At the same time, emerging economies can also compete with Africa, as underlined by China’s recent $10 bn deal with Brazil for oil. The flooding of European and US markets with Chinese and Indian clothing following the removal of market barriers against them led to a 25 per cent fall in African clothing exports, the OSAA report points out.
While Africa’s aid, trade and investment relations with emerging markets can reflect a “win-win” situation, they can also have “win-lose” outcomes, the OSAA report warns. To maximize their leverage, it recommends, African governments must better analyze emerging-market trends and develop a strategic focus. In particular, it urges African governments to work together to develop a regional approach and thus ensure the best possible deals.
The fact that African negotiators must deal with a wide range of entities only reinforces the importance of such an approach, says Prof. Kaplinsky, who notes that there are four types of players in China alone: central state enterprises, provincial enterprises, private companies and small-scale entrepreneurs, each with differing interests.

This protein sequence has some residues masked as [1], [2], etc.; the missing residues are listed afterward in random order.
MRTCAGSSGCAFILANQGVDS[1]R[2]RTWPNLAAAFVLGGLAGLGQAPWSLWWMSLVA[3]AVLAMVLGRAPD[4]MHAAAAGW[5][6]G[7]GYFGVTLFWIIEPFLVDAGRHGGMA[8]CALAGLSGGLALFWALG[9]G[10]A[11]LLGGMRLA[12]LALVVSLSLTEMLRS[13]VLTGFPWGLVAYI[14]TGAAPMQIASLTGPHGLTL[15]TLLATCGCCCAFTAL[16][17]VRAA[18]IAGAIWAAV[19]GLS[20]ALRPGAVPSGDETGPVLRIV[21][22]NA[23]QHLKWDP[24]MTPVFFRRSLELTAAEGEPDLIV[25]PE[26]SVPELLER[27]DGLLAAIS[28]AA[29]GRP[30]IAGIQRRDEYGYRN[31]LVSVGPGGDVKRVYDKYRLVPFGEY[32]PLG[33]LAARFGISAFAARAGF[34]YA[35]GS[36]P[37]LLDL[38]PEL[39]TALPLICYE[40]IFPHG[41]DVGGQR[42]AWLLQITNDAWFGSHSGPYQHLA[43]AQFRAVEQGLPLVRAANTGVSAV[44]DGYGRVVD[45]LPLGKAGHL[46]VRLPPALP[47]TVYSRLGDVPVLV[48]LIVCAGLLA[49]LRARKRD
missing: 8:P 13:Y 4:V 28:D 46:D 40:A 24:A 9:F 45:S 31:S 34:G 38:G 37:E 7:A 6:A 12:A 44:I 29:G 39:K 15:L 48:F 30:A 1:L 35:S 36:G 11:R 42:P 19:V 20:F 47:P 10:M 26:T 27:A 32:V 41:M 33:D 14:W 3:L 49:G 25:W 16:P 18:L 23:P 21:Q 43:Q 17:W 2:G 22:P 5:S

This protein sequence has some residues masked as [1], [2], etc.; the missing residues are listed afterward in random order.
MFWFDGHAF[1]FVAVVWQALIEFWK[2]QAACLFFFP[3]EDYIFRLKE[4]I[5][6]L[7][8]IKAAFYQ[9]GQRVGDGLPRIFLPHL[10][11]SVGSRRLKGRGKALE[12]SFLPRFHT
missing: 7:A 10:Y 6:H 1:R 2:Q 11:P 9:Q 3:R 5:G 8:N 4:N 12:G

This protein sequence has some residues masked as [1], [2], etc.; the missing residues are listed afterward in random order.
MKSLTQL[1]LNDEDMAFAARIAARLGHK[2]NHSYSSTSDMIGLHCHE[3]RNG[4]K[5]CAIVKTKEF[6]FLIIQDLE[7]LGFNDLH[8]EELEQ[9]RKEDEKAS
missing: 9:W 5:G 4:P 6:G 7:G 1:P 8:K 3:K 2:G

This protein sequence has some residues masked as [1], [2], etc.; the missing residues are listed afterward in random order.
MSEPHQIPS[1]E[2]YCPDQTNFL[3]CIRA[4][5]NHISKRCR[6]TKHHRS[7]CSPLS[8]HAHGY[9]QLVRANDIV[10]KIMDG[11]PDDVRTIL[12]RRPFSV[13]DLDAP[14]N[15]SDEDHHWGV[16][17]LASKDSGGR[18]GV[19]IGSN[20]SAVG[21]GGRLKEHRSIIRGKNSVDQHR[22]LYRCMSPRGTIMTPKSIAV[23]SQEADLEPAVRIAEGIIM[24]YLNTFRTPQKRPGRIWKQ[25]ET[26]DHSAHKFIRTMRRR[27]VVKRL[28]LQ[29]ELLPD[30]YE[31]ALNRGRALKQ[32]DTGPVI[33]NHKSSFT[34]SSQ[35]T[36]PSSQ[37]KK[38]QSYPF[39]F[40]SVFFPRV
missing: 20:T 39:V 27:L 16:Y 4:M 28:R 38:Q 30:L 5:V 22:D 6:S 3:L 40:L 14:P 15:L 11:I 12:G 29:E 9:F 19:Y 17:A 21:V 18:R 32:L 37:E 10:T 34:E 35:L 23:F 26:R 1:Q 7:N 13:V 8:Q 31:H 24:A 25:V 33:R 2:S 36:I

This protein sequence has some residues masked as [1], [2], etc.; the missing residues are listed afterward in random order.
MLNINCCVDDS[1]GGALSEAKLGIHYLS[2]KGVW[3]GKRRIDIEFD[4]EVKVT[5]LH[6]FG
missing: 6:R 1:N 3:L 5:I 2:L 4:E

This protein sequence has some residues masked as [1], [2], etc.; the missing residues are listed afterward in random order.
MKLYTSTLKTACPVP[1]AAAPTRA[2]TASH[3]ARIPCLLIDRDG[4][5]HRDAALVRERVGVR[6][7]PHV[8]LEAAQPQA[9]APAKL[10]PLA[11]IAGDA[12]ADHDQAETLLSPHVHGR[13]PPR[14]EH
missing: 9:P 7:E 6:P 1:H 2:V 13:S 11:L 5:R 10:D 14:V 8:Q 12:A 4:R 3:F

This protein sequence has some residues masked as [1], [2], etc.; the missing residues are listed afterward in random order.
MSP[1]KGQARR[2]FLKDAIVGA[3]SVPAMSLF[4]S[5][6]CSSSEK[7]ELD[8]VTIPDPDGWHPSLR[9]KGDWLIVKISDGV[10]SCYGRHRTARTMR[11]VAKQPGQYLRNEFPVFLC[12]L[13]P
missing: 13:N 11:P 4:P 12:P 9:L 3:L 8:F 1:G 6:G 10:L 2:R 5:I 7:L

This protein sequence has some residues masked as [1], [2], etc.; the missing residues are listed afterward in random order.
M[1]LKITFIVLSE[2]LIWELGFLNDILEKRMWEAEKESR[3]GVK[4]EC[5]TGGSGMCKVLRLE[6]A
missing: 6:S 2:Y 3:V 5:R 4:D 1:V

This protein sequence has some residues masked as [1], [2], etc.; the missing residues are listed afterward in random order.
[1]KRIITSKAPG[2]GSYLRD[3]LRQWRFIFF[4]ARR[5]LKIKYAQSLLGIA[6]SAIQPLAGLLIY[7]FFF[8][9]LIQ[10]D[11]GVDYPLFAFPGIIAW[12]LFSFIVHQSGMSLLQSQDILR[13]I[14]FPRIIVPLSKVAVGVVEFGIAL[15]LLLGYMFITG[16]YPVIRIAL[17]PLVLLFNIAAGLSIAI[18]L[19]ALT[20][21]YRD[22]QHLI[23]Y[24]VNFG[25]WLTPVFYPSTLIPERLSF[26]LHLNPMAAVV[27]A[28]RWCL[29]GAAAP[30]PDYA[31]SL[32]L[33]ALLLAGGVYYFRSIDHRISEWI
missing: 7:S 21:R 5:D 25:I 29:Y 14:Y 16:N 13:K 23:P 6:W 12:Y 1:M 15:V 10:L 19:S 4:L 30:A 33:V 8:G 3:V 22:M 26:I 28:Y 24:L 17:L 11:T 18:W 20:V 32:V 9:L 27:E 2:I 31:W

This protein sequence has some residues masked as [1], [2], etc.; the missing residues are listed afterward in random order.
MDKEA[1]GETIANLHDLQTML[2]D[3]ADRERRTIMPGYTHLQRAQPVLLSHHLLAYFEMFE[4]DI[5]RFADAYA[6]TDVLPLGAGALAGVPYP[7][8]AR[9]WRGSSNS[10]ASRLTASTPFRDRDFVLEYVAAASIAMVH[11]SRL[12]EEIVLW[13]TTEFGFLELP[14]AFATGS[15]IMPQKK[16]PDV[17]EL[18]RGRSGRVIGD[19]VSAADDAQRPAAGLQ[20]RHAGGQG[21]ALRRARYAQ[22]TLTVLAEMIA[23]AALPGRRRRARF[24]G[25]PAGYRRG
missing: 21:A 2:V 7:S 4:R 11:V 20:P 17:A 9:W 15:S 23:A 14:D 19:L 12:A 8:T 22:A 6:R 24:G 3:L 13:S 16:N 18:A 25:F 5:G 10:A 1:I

Prof. Kaplinsky also stresses the need to avoid “wars of incentives” in which purchasers of African commodities play African countries off against each other. In its major trade and investment deals China has focused on bilateral arrangements, and has not so far been a significant factor in the $8 bn infrastructure plan of the New Partnership for Africa’s Development (NEPAD) adopted by African leaders in 2001.
The OSAA report stresses that African countries, through regional groupings such as the Southern African Development Community and the Economic Community of West African States, could present a common front to potential investors and buyers and thereby maximize the potential of emerging markets to meet the continent’s strategic goals. At the same time, the African Development Bank and the UN can help provide African countries with market intelligence and other assistance.